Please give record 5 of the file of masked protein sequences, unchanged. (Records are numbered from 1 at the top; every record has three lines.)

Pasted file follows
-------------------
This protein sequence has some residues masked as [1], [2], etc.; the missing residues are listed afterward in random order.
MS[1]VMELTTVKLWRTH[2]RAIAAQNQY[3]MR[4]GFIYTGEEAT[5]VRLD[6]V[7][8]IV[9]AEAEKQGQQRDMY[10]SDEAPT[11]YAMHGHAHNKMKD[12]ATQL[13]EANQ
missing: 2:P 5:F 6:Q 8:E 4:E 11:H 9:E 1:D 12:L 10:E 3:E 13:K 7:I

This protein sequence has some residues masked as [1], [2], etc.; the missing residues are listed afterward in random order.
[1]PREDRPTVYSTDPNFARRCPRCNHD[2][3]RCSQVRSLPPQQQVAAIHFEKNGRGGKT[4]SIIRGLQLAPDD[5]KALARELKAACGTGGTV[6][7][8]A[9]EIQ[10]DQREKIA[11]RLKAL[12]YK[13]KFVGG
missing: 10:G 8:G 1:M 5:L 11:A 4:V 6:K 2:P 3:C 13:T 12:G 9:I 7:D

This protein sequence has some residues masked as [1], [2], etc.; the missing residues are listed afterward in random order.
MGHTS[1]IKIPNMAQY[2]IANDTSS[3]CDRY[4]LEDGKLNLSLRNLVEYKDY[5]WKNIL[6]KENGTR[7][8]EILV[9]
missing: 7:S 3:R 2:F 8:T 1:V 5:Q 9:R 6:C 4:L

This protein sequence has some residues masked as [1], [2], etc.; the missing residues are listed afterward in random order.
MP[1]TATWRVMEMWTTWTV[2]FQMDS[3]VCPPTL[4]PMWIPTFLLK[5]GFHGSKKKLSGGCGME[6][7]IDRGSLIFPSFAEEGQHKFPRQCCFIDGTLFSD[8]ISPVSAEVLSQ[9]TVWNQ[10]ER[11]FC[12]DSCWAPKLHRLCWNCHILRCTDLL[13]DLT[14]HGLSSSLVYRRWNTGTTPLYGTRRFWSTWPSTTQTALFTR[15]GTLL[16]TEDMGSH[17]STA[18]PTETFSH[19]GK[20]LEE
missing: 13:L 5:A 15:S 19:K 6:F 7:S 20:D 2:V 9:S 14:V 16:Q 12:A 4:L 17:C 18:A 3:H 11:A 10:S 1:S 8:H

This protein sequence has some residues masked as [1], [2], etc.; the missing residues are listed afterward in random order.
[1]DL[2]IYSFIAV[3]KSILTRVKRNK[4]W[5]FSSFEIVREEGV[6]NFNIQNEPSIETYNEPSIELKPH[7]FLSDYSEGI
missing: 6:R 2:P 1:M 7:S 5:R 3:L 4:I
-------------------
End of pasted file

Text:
This protein sequence has some residues masked as [1], [2], etc.; the missing residues are listed afterward in random order.
[1]DL[2]IYSFIAV[3]KSILTRVKRNK[4]W[5]FSSFEIVREEGV[6]NFNIQNEPSIETYNEPSIELKPH[7]FLSDYSEGI
missing: 6:R 2:P 1:M 7:S 5:R 3:L 4:I